Date published: 
10 February 2020
Media type: 
Transcript
Audience: 
General public

KATIE WOOLF:

Now, more than 200 coronavirus evacuees landed in the Top End over the weekend. Joining us on the line to talk further about this and the plans or possible plans for further evacuees is the Federal Health Minister Greg Hunt.

Good morning, Minister.

GREG HUNT:

Good morning, Katie.

KATIE WOOLF:

Minister, exactly how many evacuees arrived in Darwin yesterday?

GREG HUNT:

So 266 passengers arrived in Darwin and they’re now at the Howard Springs temporary quarantine facility. They’ve been all screened five times now and the advice we have from the AUSMAT team is that there are zero signs and certainly zero confirmation of any cases of coronavirus.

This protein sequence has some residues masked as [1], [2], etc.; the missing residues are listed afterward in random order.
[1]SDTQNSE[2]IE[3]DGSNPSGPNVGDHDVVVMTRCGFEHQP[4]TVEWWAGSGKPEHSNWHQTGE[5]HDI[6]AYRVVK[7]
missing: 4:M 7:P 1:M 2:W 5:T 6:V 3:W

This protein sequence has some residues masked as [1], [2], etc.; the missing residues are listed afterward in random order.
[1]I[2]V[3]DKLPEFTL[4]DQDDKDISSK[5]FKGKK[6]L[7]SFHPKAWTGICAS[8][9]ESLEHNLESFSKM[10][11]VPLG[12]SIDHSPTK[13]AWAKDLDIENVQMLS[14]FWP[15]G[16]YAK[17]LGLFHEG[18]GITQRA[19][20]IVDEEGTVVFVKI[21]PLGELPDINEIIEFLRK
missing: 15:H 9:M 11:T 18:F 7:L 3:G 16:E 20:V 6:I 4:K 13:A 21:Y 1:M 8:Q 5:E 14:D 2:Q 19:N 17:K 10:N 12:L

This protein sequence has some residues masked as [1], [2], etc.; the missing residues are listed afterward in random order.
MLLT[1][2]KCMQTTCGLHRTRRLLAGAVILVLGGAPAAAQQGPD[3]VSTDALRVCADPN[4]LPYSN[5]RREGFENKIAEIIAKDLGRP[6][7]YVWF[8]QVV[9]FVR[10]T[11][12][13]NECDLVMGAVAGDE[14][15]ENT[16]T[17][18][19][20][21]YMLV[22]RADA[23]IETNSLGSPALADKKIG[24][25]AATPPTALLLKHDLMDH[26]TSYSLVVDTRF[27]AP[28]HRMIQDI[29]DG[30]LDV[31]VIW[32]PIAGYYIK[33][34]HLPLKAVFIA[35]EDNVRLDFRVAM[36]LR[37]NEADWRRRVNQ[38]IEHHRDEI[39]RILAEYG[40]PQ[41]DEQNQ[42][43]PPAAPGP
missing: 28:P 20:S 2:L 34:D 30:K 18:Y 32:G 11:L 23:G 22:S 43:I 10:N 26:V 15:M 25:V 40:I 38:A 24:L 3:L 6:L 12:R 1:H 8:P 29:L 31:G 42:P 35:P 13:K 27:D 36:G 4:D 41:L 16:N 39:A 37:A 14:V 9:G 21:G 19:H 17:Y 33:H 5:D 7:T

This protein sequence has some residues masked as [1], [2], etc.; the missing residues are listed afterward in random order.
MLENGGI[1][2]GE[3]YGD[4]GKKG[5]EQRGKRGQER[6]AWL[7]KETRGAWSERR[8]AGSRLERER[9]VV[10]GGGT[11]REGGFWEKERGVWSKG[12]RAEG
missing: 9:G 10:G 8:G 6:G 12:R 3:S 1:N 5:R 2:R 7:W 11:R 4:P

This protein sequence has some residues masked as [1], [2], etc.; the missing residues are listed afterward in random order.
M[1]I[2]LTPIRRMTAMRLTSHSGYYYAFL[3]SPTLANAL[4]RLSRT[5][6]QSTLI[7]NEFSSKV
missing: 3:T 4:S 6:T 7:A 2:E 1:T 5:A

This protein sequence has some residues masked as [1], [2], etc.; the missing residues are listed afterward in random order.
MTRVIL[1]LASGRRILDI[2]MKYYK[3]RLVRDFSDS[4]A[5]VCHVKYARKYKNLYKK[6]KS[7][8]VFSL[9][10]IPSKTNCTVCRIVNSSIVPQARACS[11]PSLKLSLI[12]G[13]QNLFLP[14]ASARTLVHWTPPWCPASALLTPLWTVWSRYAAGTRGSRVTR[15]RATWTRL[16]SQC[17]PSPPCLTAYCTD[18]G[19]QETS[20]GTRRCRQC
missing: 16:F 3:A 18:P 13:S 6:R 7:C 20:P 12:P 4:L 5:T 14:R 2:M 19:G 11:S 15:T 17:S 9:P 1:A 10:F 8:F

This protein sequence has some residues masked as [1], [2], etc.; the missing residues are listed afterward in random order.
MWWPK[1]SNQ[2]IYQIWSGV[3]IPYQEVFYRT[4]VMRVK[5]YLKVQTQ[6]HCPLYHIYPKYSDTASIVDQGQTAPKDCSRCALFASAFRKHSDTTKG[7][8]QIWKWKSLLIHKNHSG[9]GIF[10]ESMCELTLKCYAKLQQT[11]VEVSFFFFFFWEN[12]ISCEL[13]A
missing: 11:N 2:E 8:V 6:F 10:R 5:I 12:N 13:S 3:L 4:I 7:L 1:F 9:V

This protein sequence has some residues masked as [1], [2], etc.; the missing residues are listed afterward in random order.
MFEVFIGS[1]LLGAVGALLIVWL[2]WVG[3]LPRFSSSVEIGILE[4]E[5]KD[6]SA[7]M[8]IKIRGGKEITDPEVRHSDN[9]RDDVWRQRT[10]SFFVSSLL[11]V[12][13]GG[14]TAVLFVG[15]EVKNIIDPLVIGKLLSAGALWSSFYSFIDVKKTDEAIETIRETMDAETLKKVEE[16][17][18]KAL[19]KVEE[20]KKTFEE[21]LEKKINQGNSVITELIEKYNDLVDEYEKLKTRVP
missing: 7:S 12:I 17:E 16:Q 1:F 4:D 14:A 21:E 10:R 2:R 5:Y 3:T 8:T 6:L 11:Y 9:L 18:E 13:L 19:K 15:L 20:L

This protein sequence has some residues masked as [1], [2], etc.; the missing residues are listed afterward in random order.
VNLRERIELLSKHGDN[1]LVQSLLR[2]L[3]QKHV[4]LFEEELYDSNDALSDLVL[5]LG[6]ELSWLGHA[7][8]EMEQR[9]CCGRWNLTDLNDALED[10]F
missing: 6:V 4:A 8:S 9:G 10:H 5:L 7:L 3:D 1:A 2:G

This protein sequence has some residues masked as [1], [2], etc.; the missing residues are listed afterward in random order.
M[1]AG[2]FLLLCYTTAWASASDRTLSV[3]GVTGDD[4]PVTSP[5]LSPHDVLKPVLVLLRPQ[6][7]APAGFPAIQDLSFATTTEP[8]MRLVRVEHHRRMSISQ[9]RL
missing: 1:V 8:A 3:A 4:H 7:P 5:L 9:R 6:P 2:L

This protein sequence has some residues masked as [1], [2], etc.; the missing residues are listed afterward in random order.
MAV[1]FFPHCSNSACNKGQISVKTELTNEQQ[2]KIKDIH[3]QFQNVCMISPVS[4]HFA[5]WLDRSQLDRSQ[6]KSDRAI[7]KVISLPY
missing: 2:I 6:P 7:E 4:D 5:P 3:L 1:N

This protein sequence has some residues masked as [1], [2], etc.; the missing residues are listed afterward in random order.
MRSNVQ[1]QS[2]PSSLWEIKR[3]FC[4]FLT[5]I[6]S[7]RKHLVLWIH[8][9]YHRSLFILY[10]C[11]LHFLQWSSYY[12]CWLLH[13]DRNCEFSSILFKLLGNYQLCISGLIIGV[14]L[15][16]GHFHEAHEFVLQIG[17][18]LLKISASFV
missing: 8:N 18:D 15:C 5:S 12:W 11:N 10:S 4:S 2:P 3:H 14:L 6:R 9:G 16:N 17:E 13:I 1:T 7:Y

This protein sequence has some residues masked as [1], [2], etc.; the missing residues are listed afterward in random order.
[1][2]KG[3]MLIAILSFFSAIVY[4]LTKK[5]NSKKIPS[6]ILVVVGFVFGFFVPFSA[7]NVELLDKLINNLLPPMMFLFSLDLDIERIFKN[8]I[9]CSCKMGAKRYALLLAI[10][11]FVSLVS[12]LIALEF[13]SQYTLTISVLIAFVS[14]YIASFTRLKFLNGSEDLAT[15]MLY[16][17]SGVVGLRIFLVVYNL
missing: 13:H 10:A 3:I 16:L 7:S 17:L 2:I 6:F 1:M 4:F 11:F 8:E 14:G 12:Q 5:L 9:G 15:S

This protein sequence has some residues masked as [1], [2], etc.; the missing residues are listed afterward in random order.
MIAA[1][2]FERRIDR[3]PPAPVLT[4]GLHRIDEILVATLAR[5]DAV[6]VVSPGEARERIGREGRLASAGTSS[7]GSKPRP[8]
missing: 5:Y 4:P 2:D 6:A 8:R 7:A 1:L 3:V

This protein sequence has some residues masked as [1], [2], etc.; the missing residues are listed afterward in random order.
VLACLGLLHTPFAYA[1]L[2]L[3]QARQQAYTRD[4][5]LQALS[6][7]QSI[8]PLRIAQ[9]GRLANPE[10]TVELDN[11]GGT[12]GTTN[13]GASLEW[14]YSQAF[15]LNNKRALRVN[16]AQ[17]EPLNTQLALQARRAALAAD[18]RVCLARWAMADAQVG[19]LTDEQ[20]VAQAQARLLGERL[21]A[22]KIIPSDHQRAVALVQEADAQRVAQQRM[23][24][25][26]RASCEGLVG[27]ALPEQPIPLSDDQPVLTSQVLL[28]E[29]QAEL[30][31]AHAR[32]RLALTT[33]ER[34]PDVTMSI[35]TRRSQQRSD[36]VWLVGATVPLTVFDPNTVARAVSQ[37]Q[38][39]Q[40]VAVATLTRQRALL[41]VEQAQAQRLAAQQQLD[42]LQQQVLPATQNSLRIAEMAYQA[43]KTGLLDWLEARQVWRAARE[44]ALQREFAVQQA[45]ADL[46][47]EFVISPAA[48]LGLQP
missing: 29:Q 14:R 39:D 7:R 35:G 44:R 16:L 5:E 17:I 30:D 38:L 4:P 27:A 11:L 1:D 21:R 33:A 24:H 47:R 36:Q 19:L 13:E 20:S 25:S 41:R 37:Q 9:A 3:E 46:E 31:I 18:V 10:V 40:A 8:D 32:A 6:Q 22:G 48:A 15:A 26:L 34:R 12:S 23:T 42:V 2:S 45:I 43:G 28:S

So they were screened once by the Chinese authorities before departure, plus by your magnificent medical assistance teams or AUSMAT whilst on the plane.

Again at the RAAF Base site of Darwin Airport when they landed, and then on arrival at the Howard Springs temporary quarantine facility. So, all clear. Very good health results. And I have to say having seen myself, along with the Chief Medical Officer on Friday, the preparations – just an incredible Territory effort.

KATIE WOOLF:

What kind of testing then gets underway when they are obviously at this site to ensure that nobody ends up with the coronavirus? Or maybe they’ve already got it and we don’t sort of realise.

GREG HUNT:

So, the purpose of quarantine is to make sure that during what’s known as the incubation period, where there may be- if somebody had been affected in China but there are no symptoms, they are isolated, kept in small family groups and they’re medically monitored.